By November, around the time the U.S. midterm elections are held, investors will likely learn the fate of the U.S. Securities and Exchange Commission’s plan for more comprehensive climate information. companies.
The SEC announced in March its intention to require companies to disclose the risks that the climate crisis poses to their operations in their annual reports and other documents. He calls for auditors or other experts to review the data and also wants more companies to disclose the emissions produced by companies in their supply chain, or their so-called scope 3 emissions.
Although the proposal has the support of environmental advocates, Democrats and some of the largest public pension funds, it has been roundly rejected by many corporate and Republican lobby groups who argue that the development of such rules are beyond the jurisdiction of the SEC.
Over the past four months, the agency has received dozens of letters from individuals and groups making their own recommendations on how to proceed. It’s possible the SEC will water down the details of the plan before holding a second vote to finalize the settlement. But the idea that the SEC will withdraw its plan is arguably near zero, even as the expected political storm from right-wing groups grows.
Attorneys general in 24 Republican-controlled states stretching from Alaska to West Virginia wrote to the SEC last month, calling the climate-related disclosure rule “a misguided misadventure in environmental regulation.”
They argue that Congress created the SEC to protect investors and financial markets, and that (despite accelerating damage from global warming) this proposal does neither. Instead, he takes “naked political preferences” very far.
“Major policy issues like these are for lawmakers to decide, not for unelected agency directors,” the Republican lawyers wrote in their June 15 letter.
Ultimately, the states said they opposed the rule based on three allegations: first, that the SEC lacked statutory authority to issue it; second, it violates the First Amendment; and third, the rule does not reflect reasoned decision-making and would therefore fail arbitrary and capricious scrutiny by the courts.
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Investors, whom the rule is meant to protect, don’t see it the same way. One of the largest, the California State Teachers’ Retirement System, says the SEC should take its rule even further and make Scope 3 emissions disclosure mandatory for all publicly traded companies.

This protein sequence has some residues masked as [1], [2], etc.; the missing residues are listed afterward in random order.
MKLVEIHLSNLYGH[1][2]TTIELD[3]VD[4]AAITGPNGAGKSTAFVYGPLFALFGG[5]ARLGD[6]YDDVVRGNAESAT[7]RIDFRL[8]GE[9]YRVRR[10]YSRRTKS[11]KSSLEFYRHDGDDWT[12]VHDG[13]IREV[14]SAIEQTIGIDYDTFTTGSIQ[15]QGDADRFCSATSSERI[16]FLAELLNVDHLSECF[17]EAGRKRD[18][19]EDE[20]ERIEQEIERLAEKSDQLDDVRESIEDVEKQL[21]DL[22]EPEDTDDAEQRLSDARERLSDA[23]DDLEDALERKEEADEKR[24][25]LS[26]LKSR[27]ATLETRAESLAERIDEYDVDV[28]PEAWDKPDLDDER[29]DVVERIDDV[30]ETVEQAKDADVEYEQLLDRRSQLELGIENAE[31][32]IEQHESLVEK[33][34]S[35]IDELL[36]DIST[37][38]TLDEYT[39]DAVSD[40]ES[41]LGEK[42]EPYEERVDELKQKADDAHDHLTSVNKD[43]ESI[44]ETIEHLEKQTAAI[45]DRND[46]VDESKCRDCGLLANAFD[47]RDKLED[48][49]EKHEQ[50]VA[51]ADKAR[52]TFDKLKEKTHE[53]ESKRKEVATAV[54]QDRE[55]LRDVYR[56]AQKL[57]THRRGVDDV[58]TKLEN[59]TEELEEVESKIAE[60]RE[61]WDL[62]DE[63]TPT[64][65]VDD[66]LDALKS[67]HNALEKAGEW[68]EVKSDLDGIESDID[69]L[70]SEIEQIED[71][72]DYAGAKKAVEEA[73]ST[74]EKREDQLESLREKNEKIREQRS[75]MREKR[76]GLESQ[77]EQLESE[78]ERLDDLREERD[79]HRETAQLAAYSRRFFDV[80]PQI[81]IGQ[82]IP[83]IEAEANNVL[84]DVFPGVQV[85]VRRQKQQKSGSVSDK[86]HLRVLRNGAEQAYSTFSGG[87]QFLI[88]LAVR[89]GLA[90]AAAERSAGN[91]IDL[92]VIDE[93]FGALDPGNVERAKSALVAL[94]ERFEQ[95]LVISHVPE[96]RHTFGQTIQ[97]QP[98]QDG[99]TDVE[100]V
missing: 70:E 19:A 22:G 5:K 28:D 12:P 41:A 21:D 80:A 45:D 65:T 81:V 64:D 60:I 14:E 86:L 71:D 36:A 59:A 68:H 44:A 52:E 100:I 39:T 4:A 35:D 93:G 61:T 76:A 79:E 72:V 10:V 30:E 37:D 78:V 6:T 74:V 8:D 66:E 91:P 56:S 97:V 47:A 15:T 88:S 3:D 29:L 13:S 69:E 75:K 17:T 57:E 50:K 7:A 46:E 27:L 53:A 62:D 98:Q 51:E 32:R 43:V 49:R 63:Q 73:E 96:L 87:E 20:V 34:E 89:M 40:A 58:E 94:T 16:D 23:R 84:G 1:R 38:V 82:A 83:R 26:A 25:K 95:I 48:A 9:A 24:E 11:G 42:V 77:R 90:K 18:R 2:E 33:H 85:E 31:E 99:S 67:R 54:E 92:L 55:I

Rob Du Boff, senior ESG analyst at Bloomberg Intelligence, notes that while there is genuine economic anxiety about the carbon transition, the biggest motivating factor is politics, pure and simple.
“Elected officials, especially in energy-producing states, are leveraging budgets and regulation to push back,” he says.
They have threatened to sever ties with banks and asset managers seen as allocating capital to industries such as fossil fuels and firearms, while opposing regulations designed to improve transparency in environmental investments , social and governance, said Du Boff.
“We think the overall ESG rollback is unfounded and could ultimately blind pension funds to long-term risks like climate change and inequality,” he says.
And the facts are the facts. The United States is the largest historical emitter of greenhouse gases, and the world has warmed about 1.1 degrees Celsius since 1850, making the planet warmer than it has been since at less than 125,000 years old.
Du Boff says the SEC’s proposal aims to help investors quantify and normalize the financial risks posed by climate change and the carbon transition. Indeed, issuers must report how they identify and manage climate risks, in addition to certain verified data on greenhouse gas emissions, he says.
Legal challenges are inevitable, given the huge cost of implementation (estimated at $18.4 billion over the first six years), and the challengers may ultimately succeed in overturning the rule, given the supermajority named by the Republicans who control the Supreme Court.
“The asset management industry has largely reached consensus that climate risk is financial risk, so it’s disappointing that politicians feel the need to meddle to earn points with their electorate,” says Du Boff. “The irony is that they use the old ‘stay in your lane’ argument, disregarding their own advice.”
Tim Quinson reports for Bloomberg News.